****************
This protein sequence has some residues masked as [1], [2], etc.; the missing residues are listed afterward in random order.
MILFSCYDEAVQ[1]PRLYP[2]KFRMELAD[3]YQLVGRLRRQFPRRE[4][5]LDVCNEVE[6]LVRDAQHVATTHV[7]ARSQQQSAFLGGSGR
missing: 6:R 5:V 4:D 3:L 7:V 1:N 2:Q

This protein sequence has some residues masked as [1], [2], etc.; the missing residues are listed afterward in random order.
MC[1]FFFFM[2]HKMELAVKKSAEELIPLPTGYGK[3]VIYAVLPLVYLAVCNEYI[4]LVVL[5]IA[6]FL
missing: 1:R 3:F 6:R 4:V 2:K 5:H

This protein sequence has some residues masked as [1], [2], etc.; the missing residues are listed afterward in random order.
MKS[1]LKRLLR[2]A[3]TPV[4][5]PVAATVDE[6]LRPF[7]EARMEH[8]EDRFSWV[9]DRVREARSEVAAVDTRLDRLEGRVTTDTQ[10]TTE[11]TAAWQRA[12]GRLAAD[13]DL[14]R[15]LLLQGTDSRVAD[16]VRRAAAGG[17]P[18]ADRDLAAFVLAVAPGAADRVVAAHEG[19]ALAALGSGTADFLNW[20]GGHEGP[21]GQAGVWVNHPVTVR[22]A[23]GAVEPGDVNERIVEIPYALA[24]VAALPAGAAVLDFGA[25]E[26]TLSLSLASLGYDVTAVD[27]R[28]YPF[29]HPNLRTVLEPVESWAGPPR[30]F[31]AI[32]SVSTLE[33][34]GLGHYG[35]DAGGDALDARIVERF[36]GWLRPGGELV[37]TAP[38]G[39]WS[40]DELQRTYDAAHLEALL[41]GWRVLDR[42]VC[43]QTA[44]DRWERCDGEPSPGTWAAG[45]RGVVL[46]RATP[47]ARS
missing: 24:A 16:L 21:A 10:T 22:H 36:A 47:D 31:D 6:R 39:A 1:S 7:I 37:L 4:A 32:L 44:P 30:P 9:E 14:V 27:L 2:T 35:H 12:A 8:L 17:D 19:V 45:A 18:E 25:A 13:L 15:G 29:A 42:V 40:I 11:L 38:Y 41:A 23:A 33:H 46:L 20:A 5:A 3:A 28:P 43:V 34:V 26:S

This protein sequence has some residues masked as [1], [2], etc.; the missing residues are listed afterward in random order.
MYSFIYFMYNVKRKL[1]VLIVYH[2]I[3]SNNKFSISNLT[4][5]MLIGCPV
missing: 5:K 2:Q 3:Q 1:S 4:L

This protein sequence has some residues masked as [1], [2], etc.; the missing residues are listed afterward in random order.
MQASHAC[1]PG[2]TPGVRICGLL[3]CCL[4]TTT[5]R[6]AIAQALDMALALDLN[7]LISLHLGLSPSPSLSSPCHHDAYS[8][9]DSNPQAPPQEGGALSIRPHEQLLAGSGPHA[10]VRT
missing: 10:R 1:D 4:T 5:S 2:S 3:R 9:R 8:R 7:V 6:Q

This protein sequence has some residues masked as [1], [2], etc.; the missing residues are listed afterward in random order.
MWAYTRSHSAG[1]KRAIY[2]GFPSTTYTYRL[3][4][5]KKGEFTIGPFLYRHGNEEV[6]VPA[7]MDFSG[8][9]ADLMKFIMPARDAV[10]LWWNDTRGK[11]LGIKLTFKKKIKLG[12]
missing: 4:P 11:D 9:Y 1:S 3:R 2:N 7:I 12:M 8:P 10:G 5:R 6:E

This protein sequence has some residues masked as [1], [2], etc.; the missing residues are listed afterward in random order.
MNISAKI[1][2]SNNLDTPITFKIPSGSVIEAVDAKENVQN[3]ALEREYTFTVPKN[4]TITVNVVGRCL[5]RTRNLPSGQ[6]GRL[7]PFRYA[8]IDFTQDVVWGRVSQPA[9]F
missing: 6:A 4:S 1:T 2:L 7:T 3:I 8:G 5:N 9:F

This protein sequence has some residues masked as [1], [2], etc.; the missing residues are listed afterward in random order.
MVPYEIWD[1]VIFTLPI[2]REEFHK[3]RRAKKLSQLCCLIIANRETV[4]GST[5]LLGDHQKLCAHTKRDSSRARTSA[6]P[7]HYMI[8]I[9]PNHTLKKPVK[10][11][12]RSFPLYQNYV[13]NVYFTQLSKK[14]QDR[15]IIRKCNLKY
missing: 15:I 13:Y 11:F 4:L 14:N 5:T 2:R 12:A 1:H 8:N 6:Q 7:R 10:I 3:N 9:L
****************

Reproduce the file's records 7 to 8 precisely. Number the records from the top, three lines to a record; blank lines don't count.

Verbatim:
This protein sequence has some residues masked as [1], [2], etc.; the missing residues are listed afterward in random order.
MNISAKI[1][2]SNNLDTPITFKIPSGSVIEAVDAKENVQN[3]ALEREYTFTVPKN[4]TITVNVVGRCL[5]RTRNLPSGQ[6]GRL[7]PFRYA[8]IDFTQDVVWGRVSQPA[9]F
missing: 6:A 4:S 1:T 2:L 7:T 3:I 8:G 5:N 9:F

This protein sequence has some residues masked as [1], [2], etc.; the missing residues are listed afterward in random order.
MVPYEIWD[1]VIFTLPI[2]REEFHK[3]RRAKKLSQLCCLIIANRETV[4]GST[5]LLGDHQKLCAHTKRDSSRARTSA[6]P[7]HYMI[8]I[9]PNHTLKKPVK[10][11][12]RSFPLYQNYV[13]NVYFTQLSKK[14]QDR[15]IIRKCNLKY
missing: 15:I 13:Y 11:F 4:L 14:N 5:T 2:R 12:A 1:H 8:N 6:Q 7:R 10:I 3:N 9:L